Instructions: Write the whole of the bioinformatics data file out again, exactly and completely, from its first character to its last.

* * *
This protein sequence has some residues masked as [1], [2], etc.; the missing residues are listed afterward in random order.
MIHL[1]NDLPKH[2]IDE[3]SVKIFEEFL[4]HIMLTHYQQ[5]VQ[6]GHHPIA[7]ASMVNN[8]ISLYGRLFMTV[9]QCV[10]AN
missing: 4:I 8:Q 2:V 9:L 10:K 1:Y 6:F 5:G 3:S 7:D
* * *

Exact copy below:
This protein sequence has some residues masked as [1], [2], etc.; the missing residues are listed afterward in random order.
MIHL[1]NDLPKH[2]IDE[3]SVKIFEEFL[4]HIMLTHYQQ[5]VQ[6]GHHPIA[7]ASMVNN[8]ISLYGRLFMTV[9]QCV[10]AN
missing: 4:I 8:Q 2:V 9:L 10:K 1:Y 6:F 5:G 3:S 7:D